Gaming Experience
One of the the main design purposes behind Novus was its flexibility, and that includes the flexibility to play many different types and styles of games. You want a political game? Fine! A dungeon crawl? Have at it! Just about anything you want. Others have told me that I tend to write games that use modern rules to give you an old school feel. So, perhaps that should be included as well.

But truthfully, the actual gaming experience is going to be based upon the style of the game as well as the personalities of the individuals involved.

I have tried to to allow for the widest range of possibilities, and for the most part, I think that I have succeeded, but then again, Novus is not perfect (no game is or possibly could be), but it is the best that I could make it, for the style of game that I like to play, and for as many other styles as I could make it.

Keeping in mind that Novus is a relatively new system, and that it doesn’t have a lot to it just yet, I think that Novus compares favorably. It allows players to make characters that they want. First level characters are actually competent, though not overly so, so there are few worries about them surviving a “squirrel” attack, as can happen in some other systems.

And the Snag and Boon Point system also allows the GM to control the level of lethality without fudging dice rolls. An unexpectedly high roll doesn’t have to mean instant death for the character, the GM could choose other Boons such as increasing damage in some ways AND increasing his initiative in the following round and perhaps giving a small boost to his allies. Unintentionally killing the PCs because of a high roll at the wrong time isn’t a worry for Novus.

Additionally, while Novus does give some narrative control to the players, the amount given was carefully considered to ensure that the player can have some effect on the setting while still allowing the GM to retain his control over the important things.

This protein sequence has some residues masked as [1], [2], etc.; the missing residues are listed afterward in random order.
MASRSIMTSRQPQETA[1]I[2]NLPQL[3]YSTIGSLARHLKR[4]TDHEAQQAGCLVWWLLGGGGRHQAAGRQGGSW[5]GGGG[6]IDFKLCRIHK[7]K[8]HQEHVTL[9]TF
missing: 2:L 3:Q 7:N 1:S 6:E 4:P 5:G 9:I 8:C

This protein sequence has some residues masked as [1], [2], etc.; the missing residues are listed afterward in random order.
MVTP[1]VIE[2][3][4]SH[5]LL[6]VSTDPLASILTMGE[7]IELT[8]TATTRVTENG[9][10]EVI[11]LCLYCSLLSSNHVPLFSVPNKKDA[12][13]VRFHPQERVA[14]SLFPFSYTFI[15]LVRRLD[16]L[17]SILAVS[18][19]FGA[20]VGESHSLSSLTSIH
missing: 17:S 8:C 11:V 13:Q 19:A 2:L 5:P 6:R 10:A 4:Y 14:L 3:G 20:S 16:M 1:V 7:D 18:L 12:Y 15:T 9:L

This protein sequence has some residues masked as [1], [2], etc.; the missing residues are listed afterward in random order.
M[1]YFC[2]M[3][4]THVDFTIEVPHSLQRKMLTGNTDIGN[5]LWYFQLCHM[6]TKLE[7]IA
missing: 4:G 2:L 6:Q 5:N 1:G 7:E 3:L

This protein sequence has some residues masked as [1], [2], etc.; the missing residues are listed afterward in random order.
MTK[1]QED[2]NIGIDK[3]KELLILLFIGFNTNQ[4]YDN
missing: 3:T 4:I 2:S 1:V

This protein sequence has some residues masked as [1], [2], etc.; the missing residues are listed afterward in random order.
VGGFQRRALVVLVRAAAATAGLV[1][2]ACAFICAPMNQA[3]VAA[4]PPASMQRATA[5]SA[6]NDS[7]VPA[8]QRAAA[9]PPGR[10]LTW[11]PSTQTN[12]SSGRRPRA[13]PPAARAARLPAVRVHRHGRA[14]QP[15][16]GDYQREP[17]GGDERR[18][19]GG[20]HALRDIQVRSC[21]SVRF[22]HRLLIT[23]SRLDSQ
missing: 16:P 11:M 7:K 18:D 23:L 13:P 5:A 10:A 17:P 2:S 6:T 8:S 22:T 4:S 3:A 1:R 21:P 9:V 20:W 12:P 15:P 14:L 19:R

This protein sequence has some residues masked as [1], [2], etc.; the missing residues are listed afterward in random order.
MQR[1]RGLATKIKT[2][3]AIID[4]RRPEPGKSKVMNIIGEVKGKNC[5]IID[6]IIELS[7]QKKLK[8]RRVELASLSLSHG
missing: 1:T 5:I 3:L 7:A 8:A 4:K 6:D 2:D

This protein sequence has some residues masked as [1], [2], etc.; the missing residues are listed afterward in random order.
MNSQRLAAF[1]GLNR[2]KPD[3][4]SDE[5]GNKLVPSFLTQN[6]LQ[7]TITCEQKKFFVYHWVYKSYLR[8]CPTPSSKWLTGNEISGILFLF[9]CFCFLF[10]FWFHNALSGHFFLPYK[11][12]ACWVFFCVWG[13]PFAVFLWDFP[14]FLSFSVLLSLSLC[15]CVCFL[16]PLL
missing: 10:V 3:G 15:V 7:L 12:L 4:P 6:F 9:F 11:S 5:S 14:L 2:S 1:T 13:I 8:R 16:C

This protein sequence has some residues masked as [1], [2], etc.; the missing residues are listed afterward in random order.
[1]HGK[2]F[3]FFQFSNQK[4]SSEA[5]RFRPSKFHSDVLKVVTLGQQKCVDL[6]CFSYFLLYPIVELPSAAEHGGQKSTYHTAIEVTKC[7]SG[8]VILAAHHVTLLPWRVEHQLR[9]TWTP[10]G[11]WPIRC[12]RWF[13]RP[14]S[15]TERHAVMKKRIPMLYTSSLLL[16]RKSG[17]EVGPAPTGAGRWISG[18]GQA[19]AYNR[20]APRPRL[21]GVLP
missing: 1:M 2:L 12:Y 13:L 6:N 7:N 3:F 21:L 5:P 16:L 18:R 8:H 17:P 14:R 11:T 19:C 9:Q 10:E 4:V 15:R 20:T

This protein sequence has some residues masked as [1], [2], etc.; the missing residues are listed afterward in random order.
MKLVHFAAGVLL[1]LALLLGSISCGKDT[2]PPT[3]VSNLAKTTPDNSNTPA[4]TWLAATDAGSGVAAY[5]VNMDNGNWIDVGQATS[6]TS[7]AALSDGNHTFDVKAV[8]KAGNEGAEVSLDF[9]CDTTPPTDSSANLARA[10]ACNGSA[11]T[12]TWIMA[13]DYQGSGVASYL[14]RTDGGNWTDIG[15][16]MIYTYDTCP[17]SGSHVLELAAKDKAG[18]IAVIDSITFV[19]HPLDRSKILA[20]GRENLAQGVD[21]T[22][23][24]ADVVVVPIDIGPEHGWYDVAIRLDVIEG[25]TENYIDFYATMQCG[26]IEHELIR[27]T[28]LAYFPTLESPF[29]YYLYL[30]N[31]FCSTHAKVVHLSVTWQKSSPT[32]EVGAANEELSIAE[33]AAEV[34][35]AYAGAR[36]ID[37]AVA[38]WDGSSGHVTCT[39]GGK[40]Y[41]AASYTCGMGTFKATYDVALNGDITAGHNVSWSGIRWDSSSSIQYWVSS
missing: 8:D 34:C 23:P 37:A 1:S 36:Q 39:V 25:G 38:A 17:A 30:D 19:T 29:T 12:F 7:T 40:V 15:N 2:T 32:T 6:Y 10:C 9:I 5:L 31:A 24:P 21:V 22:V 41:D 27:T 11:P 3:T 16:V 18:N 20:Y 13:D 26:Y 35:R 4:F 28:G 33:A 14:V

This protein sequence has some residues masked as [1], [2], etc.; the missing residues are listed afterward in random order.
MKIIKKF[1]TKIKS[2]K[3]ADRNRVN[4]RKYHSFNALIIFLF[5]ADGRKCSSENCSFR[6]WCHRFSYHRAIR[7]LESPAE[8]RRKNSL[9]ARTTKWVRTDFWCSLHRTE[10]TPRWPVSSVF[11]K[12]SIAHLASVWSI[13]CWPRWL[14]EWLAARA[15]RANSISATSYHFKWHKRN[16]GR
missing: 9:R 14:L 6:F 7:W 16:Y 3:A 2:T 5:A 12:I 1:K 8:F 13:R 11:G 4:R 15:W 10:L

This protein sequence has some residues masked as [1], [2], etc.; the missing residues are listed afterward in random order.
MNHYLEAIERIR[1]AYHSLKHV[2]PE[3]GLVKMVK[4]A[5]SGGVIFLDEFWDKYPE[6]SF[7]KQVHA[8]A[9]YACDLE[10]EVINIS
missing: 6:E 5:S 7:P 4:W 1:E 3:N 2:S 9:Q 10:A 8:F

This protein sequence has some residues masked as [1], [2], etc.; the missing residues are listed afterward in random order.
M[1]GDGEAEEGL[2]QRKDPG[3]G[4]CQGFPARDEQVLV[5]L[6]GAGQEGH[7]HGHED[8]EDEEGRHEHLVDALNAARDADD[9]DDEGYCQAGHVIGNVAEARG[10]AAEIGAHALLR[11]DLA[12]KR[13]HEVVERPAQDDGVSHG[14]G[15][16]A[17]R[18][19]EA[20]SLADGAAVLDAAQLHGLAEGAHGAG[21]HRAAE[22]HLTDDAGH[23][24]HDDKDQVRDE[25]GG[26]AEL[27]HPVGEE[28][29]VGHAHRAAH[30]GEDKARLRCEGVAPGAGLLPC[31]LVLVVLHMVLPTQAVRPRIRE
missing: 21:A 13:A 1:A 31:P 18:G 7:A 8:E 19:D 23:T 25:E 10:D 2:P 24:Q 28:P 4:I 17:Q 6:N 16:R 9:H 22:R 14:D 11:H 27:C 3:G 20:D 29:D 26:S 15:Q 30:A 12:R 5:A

Development Process
I am not sure I could adequately describe my design and development process. In short, however, I have never had problems scrapping bits that didn’t work properly.

For example, the Combat system, weapons do 2 types of damage, Base and Scaled. The base is the minimum that any successful attack does, and the scaled is based on how well the player rolls. So, when making an attack with a broadsword, and if the player rolls a total that is 7 points above the DEF of his target, he will do 15 points of damage. The Broadsword does a Base of 8 damage, and by rolling 7 over foe’s DEF, he does an additional 7 points for a total of 15 points of damage. Of course, now the foe gets to subtract his Armor Rating from this before he marks off hit points.

That is the current damage system. The first draft started with different dice for each attack, based on weapon size. Then I went to using just d10s for damage, and then to a table that did damage based on size of the attack compared to the armor worn. Then one of my playtesters suggested a static amount of base damage with additional damage based on how well he rolled over foe’s DEF. Basically what we currently have. But even then, we went through a couple of iterations.

And this was all before Novus was released in the 0.1 version of the Open Beta last January. Since then, the system has continued to evolve, and I have always been sure to listen to feedback from playtesters and others who have tried the game. Sometimes, I cannot do everything they request, due to plans for future expansions, but I try to accommodate my customers as much as possible.